The Philippine peso rose after the central bank signaled economic growth should meet the upper-end of the government’s forecast range this year based on investment, local consumption and spending. Bonds gained.
Gross domestic product will increase 6 percent to 7 percent in 2013 and may even surpass that prediction made by the administration of President Benigno Aquino, Deputy Governor Diwa Guinigundo told state-owned television yesterday. Growth last year may have exceeded the 5 percent to 6 percent target, Economic Planning Secretary Arsenio Balisacan said yesterday.
“Positive sentiment on 2013 expectations on the Philippines is pushing investors to buy local assets, causing peso strength,” said Jonathan Ravelas, chief market strategist at Manila-based BDO Unibank Inc., the nation’s largest lender.
The peso advanced 0.1 percent to 40.847 per dollar at the close in Manila, prices from Tullett Prebon Plc showed. It appreciated 6.8 percent last year, a performance second only to South Korea’s won among Asia’s 10 most-active currencies, data compiled by Bloomberg show.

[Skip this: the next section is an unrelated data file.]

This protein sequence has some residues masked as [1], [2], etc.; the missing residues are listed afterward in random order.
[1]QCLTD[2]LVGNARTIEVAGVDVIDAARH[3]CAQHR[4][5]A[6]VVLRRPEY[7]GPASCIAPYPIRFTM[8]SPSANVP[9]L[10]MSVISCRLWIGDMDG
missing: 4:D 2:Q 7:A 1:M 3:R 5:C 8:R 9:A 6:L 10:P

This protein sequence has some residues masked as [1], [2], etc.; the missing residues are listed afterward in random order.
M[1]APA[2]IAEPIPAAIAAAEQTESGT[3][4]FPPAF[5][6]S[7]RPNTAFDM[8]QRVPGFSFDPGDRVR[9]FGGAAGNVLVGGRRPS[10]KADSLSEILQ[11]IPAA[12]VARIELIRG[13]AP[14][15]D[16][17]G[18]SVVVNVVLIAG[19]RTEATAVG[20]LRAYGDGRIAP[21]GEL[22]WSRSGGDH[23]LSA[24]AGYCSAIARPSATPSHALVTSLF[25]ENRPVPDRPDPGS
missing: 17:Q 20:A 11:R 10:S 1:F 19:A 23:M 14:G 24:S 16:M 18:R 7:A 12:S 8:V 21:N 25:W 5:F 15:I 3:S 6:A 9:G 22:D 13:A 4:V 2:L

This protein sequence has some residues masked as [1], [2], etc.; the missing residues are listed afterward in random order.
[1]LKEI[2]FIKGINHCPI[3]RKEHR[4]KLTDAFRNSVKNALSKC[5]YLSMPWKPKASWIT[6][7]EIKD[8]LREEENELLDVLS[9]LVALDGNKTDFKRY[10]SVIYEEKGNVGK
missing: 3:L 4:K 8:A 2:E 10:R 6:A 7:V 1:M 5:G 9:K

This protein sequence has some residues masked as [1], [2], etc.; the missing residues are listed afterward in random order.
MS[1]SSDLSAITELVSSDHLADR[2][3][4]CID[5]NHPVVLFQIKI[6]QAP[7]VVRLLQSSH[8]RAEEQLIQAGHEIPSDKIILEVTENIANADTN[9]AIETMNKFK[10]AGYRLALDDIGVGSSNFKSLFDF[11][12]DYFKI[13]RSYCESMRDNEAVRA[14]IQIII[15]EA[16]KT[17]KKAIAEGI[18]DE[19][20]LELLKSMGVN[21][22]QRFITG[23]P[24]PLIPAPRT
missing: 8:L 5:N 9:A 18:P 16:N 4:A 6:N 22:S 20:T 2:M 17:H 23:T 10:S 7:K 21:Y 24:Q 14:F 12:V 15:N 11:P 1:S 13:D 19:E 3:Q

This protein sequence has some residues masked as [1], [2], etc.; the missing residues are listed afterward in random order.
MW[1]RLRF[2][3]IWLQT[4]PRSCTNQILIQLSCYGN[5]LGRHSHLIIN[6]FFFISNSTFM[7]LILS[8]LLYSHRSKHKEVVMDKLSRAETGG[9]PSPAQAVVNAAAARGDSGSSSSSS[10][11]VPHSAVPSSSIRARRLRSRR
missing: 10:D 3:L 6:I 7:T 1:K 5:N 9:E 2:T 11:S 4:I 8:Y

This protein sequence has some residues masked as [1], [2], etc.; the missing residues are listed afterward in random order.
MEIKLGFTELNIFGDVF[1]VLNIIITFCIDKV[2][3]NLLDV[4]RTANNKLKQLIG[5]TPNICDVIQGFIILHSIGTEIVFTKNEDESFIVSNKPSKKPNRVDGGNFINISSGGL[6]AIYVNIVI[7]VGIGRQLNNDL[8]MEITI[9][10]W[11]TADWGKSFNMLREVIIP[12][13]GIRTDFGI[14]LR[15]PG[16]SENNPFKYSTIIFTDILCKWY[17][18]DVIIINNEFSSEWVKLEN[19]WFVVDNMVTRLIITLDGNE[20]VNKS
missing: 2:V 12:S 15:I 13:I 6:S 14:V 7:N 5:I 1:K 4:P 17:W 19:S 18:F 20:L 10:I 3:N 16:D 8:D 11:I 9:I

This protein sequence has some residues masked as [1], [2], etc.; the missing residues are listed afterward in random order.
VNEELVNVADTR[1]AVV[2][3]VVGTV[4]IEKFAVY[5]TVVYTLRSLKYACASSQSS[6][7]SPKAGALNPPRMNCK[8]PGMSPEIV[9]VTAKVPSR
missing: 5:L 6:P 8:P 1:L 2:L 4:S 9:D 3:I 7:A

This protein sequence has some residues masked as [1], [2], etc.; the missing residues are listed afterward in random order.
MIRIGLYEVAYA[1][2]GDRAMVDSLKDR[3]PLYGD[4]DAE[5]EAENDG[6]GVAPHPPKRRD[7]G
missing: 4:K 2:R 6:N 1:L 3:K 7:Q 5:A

One-month implied volatility, a measure of expected moves in exchange rates used to price options, fell 10 basis points, or 0.10 percentage point, to 4.2 percent.
The economy expanded 7.1 percent in the third quarter, the fastest pace since 2010. The government will report fourth-quarter and full-year numbers on Jan. 31.
The Philippine Stock Exchange Index climbed 0.1 percent and closed at a record after rising 1.2 percent yesterday to an all-time high.
“This record-breaking advance is reflective of sustained investor confidence in the local bourse and is an indicator of the bullishness and vibrancy of the Philippine economy,” presidential spokeswoman Abigail Valte said yesterday in an e-mailed statement.
The yield on the 6.25 percent government bonds due November 2016 dropped seven basis points to 3.96 percent, according to midday fixing prices at Philippine Dealing & Exchange Corp.